This is a matter of great urgency. We need a blank check. We need the funds as quickly as possible. We cannot directly transfer these funds in the names of our close friends because we are constantly under surveillance. My family lawyer advised me that I should look for a reliable and trustworthy person who will act as a next of kin so the funds can be transferred.

Please reply with all of your bank account, IRA and college fund account numbers and those of your children and grandchildren to so that we may transfer your commission for this transaction. After I receive that information, I will respond with detailed information about safeguards that will be used to protect the funds.

Yours Faithfully Minister of Treasury Paulson


Unknown said...


"We do not support government bailouts of private institutions. Government interference in the markets exacerbates problems in the marketplace and causes the free market to take longer to correct itself. We believe in the free market as the best tool to sustained prosperity and opportunity for all."

Tony Fisk said...


...Does Nigeria have an extradition treaty with the US?

(My verification for this is 'bhywo', which sounds sufficiently swahili-ish to suggest that even blogger is getting in on the fun!)

Point about tracking what they said then and now... the rats appear to be abandoning the Titanic. If the american public would be just so good as to throw them their lif jackets...

Tony Fisk said...

Do you remember that scene in 'Nineteen Eighty Four' where a rally in support of the war with one bloc switches in mid-rant to support for war with the other bloc?

Subversives apparently hacked the protest banners.

Sounds like something similar happened to the Republican platform.

Tony Fisk said...

Economic meltdowns, humanity going extinct in thirty years, flagpole splinters.

Well, just to put things in perspective, spare a thought for the erstwhile habitants of star system BD +20 307:

US astronomers discover inter-planetary collision

Tony Fisk said...

Aha! A distraction! Just what you need when you don't want too much scrutiny of the Bailout hearings (epic, indeed!)

Palin bars, then admits reporters to UN meetings

Travc said...

William, the 'money' which underlies the derivatives and other shadow/vapor assets is credit. I'm not focusing on dodgy mortgages on this, but given the context I should have been more clear.
I wasn't try to speak precisely... "vent" should have been a clue.

All the tangible capitalized assets in the world amount to maybe $150 trillion. The shadow economy is a grand illusion. Wall Street should drop the 'bulls and bears' icons and start using a pink unicorn.

Anonymous said...

@ Travc

An invisible pink unicorn

It looks like both Republicans and Democrats are pushing back on this crazy bill. Maybe saner heads will prevail.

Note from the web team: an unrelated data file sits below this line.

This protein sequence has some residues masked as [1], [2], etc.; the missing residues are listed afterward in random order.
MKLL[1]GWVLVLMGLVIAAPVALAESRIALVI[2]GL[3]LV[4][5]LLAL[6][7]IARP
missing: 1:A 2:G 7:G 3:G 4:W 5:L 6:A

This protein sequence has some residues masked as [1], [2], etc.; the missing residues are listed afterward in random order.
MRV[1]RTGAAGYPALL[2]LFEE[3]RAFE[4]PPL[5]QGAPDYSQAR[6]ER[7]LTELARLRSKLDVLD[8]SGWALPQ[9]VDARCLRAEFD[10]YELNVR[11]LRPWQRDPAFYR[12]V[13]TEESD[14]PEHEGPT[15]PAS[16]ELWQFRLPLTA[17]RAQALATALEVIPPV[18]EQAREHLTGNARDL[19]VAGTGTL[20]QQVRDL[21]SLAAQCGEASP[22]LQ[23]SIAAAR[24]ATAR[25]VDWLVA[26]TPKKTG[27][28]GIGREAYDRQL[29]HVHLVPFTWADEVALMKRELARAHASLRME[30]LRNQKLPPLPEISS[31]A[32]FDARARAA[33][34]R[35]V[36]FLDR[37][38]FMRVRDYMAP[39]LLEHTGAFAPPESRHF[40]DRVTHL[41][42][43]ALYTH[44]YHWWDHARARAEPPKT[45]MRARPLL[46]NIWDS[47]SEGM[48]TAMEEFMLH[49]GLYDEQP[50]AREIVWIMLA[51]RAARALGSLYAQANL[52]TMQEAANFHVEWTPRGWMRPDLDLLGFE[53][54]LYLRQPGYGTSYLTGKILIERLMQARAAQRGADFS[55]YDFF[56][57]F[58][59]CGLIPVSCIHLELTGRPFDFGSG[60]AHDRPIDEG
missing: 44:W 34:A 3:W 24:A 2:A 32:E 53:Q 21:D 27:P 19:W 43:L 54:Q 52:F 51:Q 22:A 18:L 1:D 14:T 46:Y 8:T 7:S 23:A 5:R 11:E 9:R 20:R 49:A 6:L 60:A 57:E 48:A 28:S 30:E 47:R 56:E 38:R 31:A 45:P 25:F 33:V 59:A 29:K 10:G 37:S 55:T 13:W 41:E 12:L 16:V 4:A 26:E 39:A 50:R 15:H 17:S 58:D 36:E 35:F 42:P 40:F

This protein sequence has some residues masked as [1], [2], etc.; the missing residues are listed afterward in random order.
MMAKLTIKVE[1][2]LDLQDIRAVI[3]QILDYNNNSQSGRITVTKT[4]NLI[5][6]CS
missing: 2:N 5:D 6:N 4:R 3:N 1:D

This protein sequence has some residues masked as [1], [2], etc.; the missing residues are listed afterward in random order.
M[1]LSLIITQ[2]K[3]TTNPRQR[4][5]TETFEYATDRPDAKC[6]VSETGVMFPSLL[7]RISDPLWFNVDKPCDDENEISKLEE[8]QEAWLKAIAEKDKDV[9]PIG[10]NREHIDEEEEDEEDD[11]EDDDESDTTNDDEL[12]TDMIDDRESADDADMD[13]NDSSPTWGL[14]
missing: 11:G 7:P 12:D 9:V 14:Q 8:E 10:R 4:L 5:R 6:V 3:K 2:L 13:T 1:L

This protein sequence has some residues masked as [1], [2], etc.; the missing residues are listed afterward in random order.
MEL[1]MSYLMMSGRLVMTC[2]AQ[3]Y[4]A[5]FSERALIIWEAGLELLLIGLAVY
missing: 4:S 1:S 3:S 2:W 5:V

Tony Fisk said...

Carrying on the old tradition set by nursery rhymes:

The Oyster and the Unicorn,
were crying in their beer.
'Dear Oyster', wept the Unicorn,
'Please bail me out of here!'
Well, a few gave them the thumbs up,
some more gave the thumbs down.
But most gave them the finger,
and drummed them out of town!

(I had originally thought a purple lion, but since the belief system of the IPU includes a purple oyster, and it scans...)

An eerie bit of synchronicity: today is Earth Overshoot Day

Cliff said...

Well then, folks, it is obvious that you have a far more profound grasp of the current situation than I do.
I have been unable to assign any sort of proportion to the factors involved in the crisis. So my question is this: what are your recommendations for survival?
Is it time to prepare for full anarchy? Should I expect martial law and a Krystalnacht around November?
Or is it sufficient just to hunker down, lay low until the worst blows over? (Although that may take years.)

Travc said...

Cliff, I'm starting lean towards the 'let Wall Street fail' option. Brokers and investment bankers will be jumping out of windows, but the majority of assets which aren't fictional in the first place will probably survive... hell, there is a good argument that they will thrive after taking a short collateral-damage hit.

The voices calling for cooling down and not jumping into rash 'solutions' which may well turn out to be bigger than the immediate problems are sounding pretty sane.

NoOne said...

Rather than only focus on negatives, I'd like to point out a possible long-term upside due to the events of last week.

Prior to last week, it was next to impossible to have a conversation with "You want to regulate a free market?" type of (loony) friend. Folks, that has officially jumped the shark. In the long run, we are more likely to see a new alignment of (non free market loony) libertarians and (non {insert-type-of} loony) progressives. We may in fact see a more straightforward fight between oligarchs (forced to come out of the closet) and this emerging progressive/libertarian alliance. And that has to be a good thing, right?